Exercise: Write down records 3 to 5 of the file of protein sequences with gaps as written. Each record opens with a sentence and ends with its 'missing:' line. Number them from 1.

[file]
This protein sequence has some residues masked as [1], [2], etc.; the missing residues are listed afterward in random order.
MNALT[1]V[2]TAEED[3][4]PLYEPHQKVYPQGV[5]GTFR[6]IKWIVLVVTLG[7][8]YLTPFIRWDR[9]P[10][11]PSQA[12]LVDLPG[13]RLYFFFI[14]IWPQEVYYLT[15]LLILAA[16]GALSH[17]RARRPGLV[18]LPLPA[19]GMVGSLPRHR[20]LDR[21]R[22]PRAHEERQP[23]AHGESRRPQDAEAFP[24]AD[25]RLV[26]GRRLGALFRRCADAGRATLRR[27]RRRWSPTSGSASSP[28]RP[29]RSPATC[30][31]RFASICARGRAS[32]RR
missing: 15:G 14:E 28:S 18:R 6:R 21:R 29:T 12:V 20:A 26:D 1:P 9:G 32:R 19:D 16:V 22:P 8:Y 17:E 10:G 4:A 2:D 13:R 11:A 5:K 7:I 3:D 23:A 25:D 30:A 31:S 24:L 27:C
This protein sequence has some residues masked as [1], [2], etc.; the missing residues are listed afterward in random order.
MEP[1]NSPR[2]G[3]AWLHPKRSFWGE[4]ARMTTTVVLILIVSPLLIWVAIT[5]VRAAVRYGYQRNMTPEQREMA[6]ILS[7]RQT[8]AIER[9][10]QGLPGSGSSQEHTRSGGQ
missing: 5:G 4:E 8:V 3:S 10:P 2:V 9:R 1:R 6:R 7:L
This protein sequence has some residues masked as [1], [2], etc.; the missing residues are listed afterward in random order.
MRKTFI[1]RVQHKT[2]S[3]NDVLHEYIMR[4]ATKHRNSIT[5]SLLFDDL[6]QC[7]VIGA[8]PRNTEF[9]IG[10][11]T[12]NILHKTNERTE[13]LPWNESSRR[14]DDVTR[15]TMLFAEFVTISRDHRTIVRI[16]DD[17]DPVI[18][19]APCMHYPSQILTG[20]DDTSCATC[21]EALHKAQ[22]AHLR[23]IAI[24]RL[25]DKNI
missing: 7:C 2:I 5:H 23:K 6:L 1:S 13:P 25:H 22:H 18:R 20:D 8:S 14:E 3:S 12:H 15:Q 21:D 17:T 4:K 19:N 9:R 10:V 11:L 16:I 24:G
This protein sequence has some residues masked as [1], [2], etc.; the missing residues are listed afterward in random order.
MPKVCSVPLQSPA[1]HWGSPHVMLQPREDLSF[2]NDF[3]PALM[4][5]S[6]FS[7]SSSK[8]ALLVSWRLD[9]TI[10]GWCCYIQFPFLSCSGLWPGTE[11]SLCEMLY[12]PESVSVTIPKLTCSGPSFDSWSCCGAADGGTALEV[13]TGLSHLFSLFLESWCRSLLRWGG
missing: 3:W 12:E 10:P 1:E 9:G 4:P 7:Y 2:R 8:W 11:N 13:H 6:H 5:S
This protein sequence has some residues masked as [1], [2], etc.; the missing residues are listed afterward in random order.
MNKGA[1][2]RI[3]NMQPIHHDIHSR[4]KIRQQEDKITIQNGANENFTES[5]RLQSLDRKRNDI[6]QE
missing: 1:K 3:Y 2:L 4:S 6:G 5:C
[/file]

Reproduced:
This protein sequence has some residues masked as [1], [2], etc.; the missing residues are listed afterward in random order.
MRKTFI[1]RVQHKT[2]S[3]NDVLHEYIMR[4]ATKHRNSIT[5]SLLFDDL[6]QC[7]VIGA[8]PRNTEF[9]IG[10][11]T[12]NILHKTNERTE[13]LPWNESSRR[14]DDVTR[15]TMLFAEFVTISRDHRTIVRI[16]DD[17]DPVI[18][19]APCMHYPSQILTG[20]DDTSCATC[21]EALHKAQ[22]AHLR[23]IAI[24]RL[25]DKNI
missing: 7:C 2:I 5:H 23:K 6:L 1:S 13:P 25:H 22:H 18:R 20:D 8:S 14:E 3:S 12:H 15:Q 21:D 17:T 4:K 19:N 9:R 10:V 11:L 16:I 24:G
This protein sequence has some residues masked as [1], [2], etc.; the missing residues are listed afterward in random order.
MPKVCSVPLQSPA[1]HWGSPHVMLQPREDLSF[2]NDF[3]PALM[4][5]S[6]FS[7]SSSK[8]ALLVSWRLD[9]TI[10]GWCCYIQFPFLSCSGLWPGTE[11]SLCEMLY[12]PESVSVTIPKLTCSGPSFDSWSCCGAADGGTALEV[13]TGLSHLFSLFLESWCRSLLRWGG
missing: 3:W 12:E 10:P 1:E 9:G 4:P 7:Y 2:R 8:W 11:N 13:H 6:H 5:S
This protein sequence has some residues masked as [1], [2], etc.; the missing residues are listed afterward in random order.
MNKGA[1][2]RI[3]NMQPIHHDIHSR[4]KIRQQEDKITIQNGANENFTES[5]RLQSLDRKRNDI[6]QE
missing: 1:K 3:Y 2:L 4:S 6:G 5:C